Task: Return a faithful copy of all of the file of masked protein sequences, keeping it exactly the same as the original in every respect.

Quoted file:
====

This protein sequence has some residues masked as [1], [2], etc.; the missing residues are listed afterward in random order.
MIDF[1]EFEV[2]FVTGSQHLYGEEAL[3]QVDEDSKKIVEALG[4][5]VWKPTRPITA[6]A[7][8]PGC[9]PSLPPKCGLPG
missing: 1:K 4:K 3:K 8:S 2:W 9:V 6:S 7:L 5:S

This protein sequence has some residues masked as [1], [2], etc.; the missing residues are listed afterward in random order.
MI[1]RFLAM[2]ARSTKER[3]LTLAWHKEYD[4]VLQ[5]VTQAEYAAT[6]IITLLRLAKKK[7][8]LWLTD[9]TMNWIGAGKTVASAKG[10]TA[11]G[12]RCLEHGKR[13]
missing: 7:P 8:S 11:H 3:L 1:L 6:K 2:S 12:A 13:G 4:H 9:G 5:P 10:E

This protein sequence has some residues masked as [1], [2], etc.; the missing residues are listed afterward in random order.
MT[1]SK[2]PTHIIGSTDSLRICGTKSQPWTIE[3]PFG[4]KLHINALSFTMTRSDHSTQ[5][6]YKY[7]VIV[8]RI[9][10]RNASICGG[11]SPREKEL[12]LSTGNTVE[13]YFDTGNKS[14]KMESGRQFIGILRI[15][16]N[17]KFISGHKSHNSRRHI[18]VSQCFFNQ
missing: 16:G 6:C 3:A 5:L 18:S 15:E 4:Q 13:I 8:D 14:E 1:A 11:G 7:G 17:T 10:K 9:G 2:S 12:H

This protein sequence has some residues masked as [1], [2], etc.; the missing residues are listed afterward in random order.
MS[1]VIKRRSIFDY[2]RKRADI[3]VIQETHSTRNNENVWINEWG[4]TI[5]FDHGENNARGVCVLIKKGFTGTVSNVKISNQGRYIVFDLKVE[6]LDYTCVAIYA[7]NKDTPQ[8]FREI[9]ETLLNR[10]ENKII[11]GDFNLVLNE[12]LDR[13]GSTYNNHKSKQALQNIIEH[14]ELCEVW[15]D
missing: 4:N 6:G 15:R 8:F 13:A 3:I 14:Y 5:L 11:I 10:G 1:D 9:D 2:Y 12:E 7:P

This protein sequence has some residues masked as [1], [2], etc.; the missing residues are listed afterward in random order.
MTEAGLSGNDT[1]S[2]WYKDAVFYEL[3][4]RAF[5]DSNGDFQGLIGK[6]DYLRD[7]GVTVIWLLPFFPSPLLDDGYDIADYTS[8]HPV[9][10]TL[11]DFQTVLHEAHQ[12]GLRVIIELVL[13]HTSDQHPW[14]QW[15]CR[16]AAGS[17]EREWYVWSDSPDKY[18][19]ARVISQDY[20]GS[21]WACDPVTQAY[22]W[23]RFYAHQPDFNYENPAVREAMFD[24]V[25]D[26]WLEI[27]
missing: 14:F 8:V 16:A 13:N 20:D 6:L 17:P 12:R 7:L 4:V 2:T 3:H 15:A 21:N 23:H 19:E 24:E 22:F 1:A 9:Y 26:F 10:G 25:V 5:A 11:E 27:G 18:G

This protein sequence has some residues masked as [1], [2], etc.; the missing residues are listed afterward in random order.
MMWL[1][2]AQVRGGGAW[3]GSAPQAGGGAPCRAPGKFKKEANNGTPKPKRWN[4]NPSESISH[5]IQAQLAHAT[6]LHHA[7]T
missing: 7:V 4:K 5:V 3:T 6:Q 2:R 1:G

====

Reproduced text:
This protein sequence has some residues masked as [1], [2], etc.; the missing residues are listed afterward in random order.
MIDF[1]EFEV[2]FVTGSQHLYGEEAL[3]QVDEDSKKIVEALG[4][5]VWKPTRPITA[6]A[7][8]PGC[9]PSLPPKCGLPG
missing: 1:K 4:K 3:K 8:S 2:W 9:V 6:S 7:L 5:S

This protein sequence has some residues masked as [1], [2], etc.; the missing residues are listed afterward in random order.
MI[1]RFLAM[2]ARSTKER[3]LTLAWHKEYD[4]VLQ[5]VTQAEYAAT[6]IITLLRLAKKK[7][8]LWLTD[9]TMNWIGAGKTVASAKG[10]TA[11]G[12]RCLEHGKR[13]
missing: 7:P 8:S 11:H 3:L 1:L 6:K 2:S 12:A 13:G 4:H 9:G 5:P 10:E

This protein sequence has some residues masked as [1], [2], etc.; the missing residues are listed afterward in random order.
MT[1]SK[2]PTHIIGSTDSLRICGTKSQPWTIE[3]PFG[4]KLHINALSFTMTRSDHSTQ[5][6]YKY[7]VIV[8]RI[9][10]RNASICGG[11]SPREKEL[12]LSTGNTVE[13]YFDTGNKS[14]KMESGRQFIGILRI[15][16]N[17]KFISGHKSHNSRRHI[18]VSQCFFNQ
missing: 16:G 6:C 3:A 5:L 18:S 15:E 4:Q 13:I 8:D 14:E 1:A 11:G 7:G 17:T 10:K 9:G 2:S 12:H

This protein sequence has some residues masked as [1], [2], etc.; the missing residues are listed afterward in random order.
MS[1]VIKRRSIFDY[2]RKRADI[3]VIQETHSTRNNENVWINEWG[4]TI[5]FDHGENNARGVCVLIKKGFTGTVSNVKISNQGRYIVFDLKVE[6]LDYTCVAIYA[7]NKDTPQ[8]FREI[9]ETLLNR[10]ENKII[11]GDFNLVLNE[12]LDR[13]GSTYNNHKSKQALQNIIEH[14]ELCEVW[15]D
missing: 4:N 6:G 15:R 8:F 13:A 3:I 14:Y 5:L 11:I 10:G 1:D 9:D 2:Y 12:E 7:P

This protein sequence has some residues masked as [1], [2], etc.; the missing residues are listed afterward in random order.
MTEAGLSGNDT[1]S[2]WYKDAVFYEL[3][4]RAF[5]DSNGDFQGLIGK[6]DYLRD[7]GVTVIWLLPFFPSPLLDDGYDIADYTS[8]HPV[9][10]TL[11]DFQTVLHEAHQ[12]GLRVIIELVL[13]HTSDQHPW[14]QW[15]CR[16]AAGS[17]EREWYVWSDSPDKY[18][19]ARVISQDY[20]GS[21]WACDPVTQAY[22]W[23]RFYAHQPDFNYENPAVREAMFD[24]V[25]D[26]WLEI[27]
missing: 14:F 8:V 16:A 13:N 20:D 6:L 17:P 12:R 7:L 4:V 2:T 3:H 15:A 21:N 23:H 19:E 24:E 22:F 1:A 9:Y 26:F 10:G 25:V 5:A 11:E 27:G 18:G

This protein sequence has some residues masked as [1], [2], etc.; the missing residues are listed afterward in random order.
MMWL[1][2]AQVRGGGAW[3]GSAPQAGGGAPCRAPGKFKKEANNGTPKPKRWN[4]NPSESISH[5]IQAQLAHAT[6]LHHA[7]T
missing: 7:V 4:K 5:V 3:T 6:Q 2:R 1:G